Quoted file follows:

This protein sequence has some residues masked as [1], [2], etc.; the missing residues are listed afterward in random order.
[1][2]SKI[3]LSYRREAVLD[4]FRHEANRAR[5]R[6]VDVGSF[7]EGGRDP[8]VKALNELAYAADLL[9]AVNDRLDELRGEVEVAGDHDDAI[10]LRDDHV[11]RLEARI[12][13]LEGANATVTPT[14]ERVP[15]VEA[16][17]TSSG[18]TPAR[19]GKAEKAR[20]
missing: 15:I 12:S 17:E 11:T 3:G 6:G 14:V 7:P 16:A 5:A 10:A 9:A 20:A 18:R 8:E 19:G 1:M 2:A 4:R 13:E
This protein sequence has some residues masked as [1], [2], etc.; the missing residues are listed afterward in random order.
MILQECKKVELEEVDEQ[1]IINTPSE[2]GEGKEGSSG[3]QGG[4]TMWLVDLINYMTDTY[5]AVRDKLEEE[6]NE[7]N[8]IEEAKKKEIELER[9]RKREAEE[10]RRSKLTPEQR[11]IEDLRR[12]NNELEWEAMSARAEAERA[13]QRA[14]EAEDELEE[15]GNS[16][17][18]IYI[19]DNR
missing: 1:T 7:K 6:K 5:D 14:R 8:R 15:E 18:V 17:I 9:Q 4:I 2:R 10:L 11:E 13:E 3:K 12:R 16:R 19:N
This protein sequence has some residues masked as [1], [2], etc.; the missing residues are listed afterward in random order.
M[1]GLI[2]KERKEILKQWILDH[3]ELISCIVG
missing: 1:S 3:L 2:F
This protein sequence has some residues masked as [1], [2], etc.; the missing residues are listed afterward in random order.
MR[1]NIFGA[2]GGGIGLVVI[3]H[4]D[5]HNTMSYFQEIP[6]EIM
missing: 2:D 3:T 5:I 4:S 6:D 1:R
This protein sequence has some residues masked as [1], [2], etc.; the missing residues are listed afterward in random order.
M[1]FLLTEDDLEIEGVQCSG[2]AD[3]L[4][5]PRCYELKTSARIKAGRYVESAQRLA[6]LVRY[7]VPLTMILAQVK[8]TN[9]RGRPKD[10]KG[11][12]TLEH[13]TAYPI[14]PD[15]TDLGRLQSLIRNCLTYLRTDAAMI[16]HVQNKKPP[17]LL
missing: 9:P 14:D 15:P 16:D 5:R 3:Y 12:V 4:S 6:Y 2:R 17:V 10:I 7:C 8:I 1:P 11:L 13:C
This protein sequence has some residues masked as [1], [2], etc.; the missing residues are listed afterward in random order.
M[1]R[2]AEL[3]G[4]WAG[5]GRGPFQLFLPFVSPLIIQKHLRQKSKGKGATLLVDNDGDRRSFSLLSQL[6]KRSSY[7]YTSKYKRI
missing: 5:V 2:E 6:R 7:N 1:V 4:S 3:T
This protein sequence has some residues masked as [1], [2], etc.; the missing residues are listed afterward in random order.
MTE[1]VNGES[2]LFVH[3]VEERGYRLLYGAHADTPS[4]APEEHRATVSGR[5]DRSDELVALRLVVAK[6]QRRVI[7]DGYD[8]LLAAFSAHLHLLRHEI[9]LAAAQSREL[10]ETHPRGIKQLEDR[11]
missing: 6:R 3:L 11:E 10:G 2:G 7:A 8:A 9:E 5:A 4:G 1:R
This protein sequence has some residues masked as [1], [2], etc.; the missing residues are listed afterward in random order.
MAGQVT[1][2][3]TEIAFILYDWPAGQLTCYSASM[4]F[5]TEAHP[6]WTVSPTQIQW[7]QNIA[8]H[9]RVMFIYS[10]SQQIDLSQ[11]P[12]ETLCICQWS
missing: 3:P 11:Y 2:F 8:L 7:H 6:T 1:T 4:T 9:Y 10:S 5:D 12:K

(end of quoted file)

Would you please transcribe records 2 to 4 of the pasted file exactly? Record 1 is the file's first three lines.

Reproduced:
This protein sequence has some residues masked as [1], [2], etc.; the missing residues are listed afterward in random order.
MILQECKKVELEEVDEQ[1]IINTPSE[2]GEGKEGSSG[3]QGG[4]TMWLVDLINYMTDTY[5]AVRDKLEEE[6]NE[7]N[8]IEEAKKKEIELER[9]RKREAEE[10]RRSKLTPEQR[11]IEDLRR[12]NNELEWEAMSARAEAERA[13]QRA[14]EAEDELEE[15]GNS[16][17][18]IYI[19]DNR
missing: 1:T 7:K 6:K 5:D 14:R 8:R 15:E 18:V 17:I 9:Q 4:I 2:R 10:L 11:E 13:E 3:K 12:R 16:R 19:N
This protein sequence has some residues masked as [1], [2], etc.; the missing residues are listed afterward in random order.
M[1]GLI[2]KERKEILKQWILDH[3]ELISCIVG
missing: 1:S 3:L 2:F
This protein sequence has some residues masked as [1], [2], etc.; the missing residues are listed afterward in random order.
MR[1]NIFGA[2]GGGIGLVVI[3]H[4]D[5]HNTMSYFQEIP[6]EIM
missing: 2:D 3:T 5:I 4:S 6:D 1:R